Smoky and angst-ridden, there’s no debating whether or not the lead vocal in Tainted Black’s “Nirvana” is the most evocative feature in the song. One-part throwback to the classic sound of Seattle grunge, another part progressive take on a familiar theme, “Nirvana” doesn’t rely on powerful singing as its only means of communication. In this single and its juggernaut of a music video, Tainted Black make it clear to both fans and their rivals that they’re dedicated to keeping the flame of blue collar rock music alive. As I see it, that alone makes this a worthwhile release this spring.
I love the juxtaposition of the acoustic and electric guitar parts in the mix. To a large extent, I think this lends a lot of additional emotion to the lyrics that wouldn’t have been present in the track otherwise. There’s an argument to be made that the formula can be traced back to some of the earliest post-grunge rock syndicates to come out of the lower west coast, but I don’t see where that’s any sort of a negative feature. “Nirvana” shares some of its attributes with the forerunners of Tainted Black’s sound, which is to be expected among any puritan rock group in 2020.
The beat here has a slight swing that really grabbed my attention the first time I sat down with this single/video combo. Despite the sway of the rhythm, the tempo feels broodingly churning in a couple of key spots, raising the anxious energy on the backend of the track exponentially. We aren’t experiencing the narrative of “Nirvana” through the poeticisms of Tainted Black’s lead singer as much as we are the textured melodies cushioning his every word. It’s complex and a little artsier than I’m used to in this genre, but that could be what makes the song so refreshing from top to bottom.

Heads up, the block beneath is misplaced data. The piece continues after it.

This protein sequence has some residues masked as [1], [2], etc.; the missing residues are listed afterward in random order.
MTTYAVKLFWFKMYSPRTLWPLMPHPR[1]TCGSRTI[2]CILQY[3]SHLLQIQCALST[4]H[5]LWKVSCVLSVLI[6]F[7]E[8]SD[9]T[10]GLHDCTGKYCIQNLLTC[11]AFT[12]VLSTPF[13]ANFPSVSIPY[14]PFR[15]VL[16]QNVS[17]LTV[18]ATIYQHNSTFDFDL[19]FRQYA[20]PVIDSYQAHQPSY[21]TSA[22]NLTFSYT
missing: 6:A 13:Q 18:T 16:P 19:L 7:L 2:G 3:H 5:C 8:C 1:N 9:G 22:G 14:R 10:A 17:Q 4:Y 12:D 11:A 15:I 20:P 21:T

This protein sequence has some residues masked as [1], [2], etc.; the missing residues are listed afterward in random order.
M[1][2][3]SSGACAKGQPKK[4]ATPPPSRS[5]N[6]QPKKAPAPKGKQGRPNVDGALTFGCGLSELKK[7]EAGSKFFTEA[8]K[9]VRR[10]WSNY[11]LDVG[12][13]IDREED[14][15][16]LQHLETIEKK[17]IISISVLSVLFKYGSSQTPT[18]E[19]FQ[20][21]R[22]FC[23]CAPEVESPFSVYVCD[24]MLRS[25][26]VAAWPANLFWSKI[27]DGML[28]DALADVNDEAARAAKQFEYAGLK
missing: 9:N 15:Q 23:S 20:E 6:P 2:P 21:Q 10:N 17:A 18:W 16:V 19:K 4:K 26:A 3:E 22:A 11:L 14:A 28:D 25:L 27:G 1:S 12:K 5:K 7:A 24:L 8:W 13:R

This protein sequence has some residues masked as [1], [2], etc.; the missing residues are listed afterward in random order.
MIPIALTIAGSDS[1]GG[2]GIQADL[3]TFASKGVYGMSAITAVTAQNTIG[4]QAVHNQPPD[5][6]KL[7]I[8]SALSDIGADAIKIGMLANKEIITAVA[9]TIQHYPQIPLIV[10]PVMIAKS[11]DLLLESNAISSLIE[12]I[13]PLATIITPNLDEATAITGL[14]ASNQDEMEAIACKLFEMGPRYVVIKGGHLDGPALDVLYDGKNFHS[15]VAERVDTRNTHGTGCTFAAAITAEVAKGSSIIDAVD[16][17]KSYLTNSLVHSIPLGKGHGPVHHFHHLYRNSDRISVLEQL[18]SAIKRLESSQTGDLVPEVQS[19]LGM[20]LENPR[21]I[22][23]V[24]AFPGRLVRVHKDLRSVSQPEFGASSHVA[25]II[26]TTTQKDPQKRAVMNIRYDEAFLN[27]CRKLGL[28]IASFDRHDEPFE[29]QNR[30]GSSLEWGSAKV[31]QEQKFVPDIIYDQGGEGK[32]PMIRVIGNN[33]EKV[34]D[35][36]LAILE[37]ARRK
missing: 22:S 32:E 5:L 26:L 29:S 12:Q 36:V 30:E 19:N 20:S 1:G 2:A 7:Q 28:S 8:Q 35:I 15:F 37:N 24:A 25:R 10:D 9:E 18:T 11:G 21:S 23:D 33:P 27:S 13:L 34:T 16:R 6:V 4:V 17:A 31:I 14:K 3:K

Both the music video for “Nirvana” and the song on its own are very well-produced. I love the muscularity of the master mix in both takes, and though it runs close to six-minutes in total length, there’s never a moment in which it feels like Tainted Black are forcing their performance. There’s a personal investment in both the lyrics and music here that immediately identifies the band and their sound as being authentic and real, which is more than I can say for some of their mainstream peers at the moment.
If you love hard rock thrills n’ chills as much as I do, Tainted Black’s brutish “Nirvana” is an awesome acquisition this month. A smart alternative to some of the plasticized riffage debuting on the other side of the dial right now, “Nirvana” doesn’t play politics with its lyrics nor watered-down breakdowns in its signature fretwork. Tainted Black are clearly interested in making music that impacts their audience without overwhelming them with a lot of unnecessary frills or jaded themes, and in my opinion, that gives them a lot of credibility as a unit. Their future looks bright from here, and to find out for yourself, check out their most recent studio dispatch.